Sunday, August 25, 2013


Little could we have imagined when we got that greatest deal ever, on that number one fixer-upper, how much of our lives would be spent renovating the 4700 square foot ghetto and landscaping the half acre upon which it was constructed.

The mind is kind and shrinks life’s challenging experiences into manageable memories. However, if I allow myself, I can still visualize the back yard where there was a pile of broken boards where horses were once kept, bonfire pits, twenty plus trashy elms which had to be cut down and removed, and a barren space which we couldn't allow our children to play in because of the abundance of broken glass. I can remember having to seal off all but about 1000 square feet of the house. We spent a few years kind of camping out in the rest of the house consisting of one bedroom, a run-down old service station looking bathroom, an area we called the dorm where our 6 children slept, a kitchen which would have been condemned by every inspector and a living area where we spent most of our at home time, while I tore the insides of the rest of the house apart and rebuilt it room by room.

Standing on the front lawn looking at the freshly painted, newly roofed house which we had for 14 years lovingly called home and jokingly called the ghetto. I audibly sighed, ‘Never Again.’

If we learn by our mistakes and difficulties I am sure there was enough learning taking place during those 14 years to last me through this life time and several more.

For multiples of that 14 year period that we were entangled in our ‘Never Again’ dream house, I have been involved in the renovation of people lives, both my own and the meaningful others that my family, church and occupational contacts have made part of my life. Innumerable times I have sat in sessions discussing decisions which had made temporary and sometimes permanent shambles to lives. Almost as often I have reminisced about the joy which comes from starting anew and how it could be hastened had we all just firmly resolved and continued in a state of ‘Never Again.’

How much time, money and hurt would be saved by the addicted having firmly decided and determinedly lived lives of ‘Never Again?’

How many families would be able to enjoy harmonious happy hours together, if conflicting members had forgivenly decided, ‘Never Again?’

How much stronger would neighborhoods, communities and nations be if contentious parties decided to bring about resolution of problems by doing what is right rather than in their own self-interest and determined to live lives of ‘Never Again?’

How many scenes of blood and horror would be dissipated if nations honorably decided and determinedly lived the creed of ‘Never Again?’

Alas, and for a semblance of peace of mind, long ago I came to realize there is little that can be done by an outside influence to change the choices and activities of the inhabitants of our world.

But, wondrous glory, I also know there is a great deal each of us can do to improve the quality of our own lives.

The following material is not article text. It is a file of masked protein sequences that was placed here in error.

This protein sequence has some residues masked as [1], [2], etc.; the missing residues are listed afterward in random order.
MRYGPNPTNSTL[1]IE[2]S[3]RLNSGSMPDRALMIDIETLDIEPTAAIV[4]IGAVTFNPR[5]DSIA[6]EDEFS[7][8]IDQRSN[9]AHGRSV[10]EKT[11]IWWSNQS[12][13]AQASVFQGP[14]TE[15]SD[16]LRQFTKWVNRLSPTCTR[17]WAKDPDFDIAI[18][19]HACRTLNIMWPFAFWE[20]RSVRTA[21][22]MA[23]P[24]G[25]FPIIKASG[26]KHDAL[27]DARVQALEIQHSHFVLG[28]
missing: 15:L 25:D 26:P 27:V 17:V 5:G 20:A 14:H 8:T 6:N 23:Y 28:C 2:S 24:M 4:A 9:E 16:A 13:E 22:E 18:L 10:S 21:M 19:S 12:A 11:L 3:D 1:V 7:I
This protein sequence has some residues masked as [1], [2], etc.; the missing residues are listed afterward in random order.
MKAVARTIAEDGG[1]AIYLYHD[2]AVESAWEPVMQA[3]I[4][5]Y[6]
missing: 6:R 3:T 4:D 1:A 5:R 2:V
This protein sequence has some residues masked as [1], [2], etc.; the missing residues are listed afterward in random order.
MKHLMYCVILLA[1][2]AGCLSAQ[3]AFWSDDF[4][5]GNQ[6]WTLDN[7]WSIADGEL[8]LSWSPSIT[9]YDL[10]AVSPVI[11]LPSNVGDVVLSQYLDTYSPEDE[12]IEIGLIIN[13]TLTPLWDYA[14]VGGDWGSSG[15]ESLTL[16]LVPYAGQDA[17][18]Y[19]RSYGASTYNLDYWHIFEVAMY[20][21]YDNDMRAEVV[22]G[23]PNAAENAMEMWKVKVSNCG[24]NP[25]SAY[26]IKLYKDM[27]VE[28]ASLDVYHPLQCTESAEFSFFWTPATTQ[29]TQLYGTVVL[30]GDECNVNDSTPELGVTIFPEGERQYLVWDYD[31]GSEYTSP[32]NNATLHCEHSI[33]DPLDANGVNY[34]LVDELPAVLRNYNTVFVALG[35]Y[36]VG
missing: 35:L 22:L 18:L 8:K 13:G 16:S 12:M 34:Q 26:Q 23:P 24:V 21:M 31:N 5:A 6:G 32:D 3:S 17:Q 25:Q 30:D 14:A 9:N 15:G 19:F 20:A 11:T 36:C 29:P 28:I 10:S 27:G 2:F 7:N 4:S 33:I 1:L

The key to change from sadness to joy in all of our lives, transforming negatives into positives, may lie in our ability to become practitioners in the philosophy of ‘Never Again.’

Sunday, August 11, 2013


The other day I was leaving the Temple after having spent an irregular and wonderful morning there. It was irregular because I had a four hour break between my two sealing assignments and it was wonderful because not only did I have the two sealing assignments, but I also was able to do the second one in Spanish.

Anyway, as I was leaving the Temple, I started to turn to my right to go down the pathway to the parking lot. I saw that the wonderful Latino family, consisting of Mother, Father and three beautiful children I had just sealed together for the eternities, were blocking the path as they were digitally recording their special day. I did a quick right turn and instead started down the entrance steps of the Temple and the sight of a perfect the little angel grabbed my attention. Maybe she had celebrated her third birthday, but I really doubt it. She was trying to be brave as she sobbed out how she couldn't go into the Temple because she didn't have a white dress and that she didn't know where her daddy and her sister and brothers were.

As we retreated back up the stairs I immediately became aware of her problem. The beautiful flowers and retaining wall treatments of the Temple grounds were hedges and walls from her diminutive view point. Even though I have never thought of myself as being very tall (with the possible exception of the time I was blessed to spend in Mexico and Colombia) my heightened vantage point gave me the ability of almost immediately spying her older sister and brother scurrying about the fountain and paths wandering through the beautifully landscaped garden.

They were obviously on an errand to look for their little lost sister, but since the older sister looked to be about 10 and her brother about 7 their rescue search was frequently interrupted by gathering snail shells and other treasures.
I quickly reunited the siblings and as I turned to head for my car I was greeted by the little angel’s father, carrying her little baby brother. The father’s anxious countenance was quickly replaced with a smile of gratitude.

I took one last glance and was warmed by the scene as I heard the father say, “I bet you were really scared,” while his daughter clung to his leg with all her might
As I drove home I was grateful for the warmth that continued to glow in my soul. During the succeeding days which have followed I have remembered the encounter with my little friend with fondness.

During the afterglow days, brightened by the experiences of that memorable Saturday morning, I have used the memory to stimulate pondering upon how often during my life I have been helped in my journeys by someone who had a heightened vantage point or by another who was willing to lift me just a bit, so that I could see what they were seeing.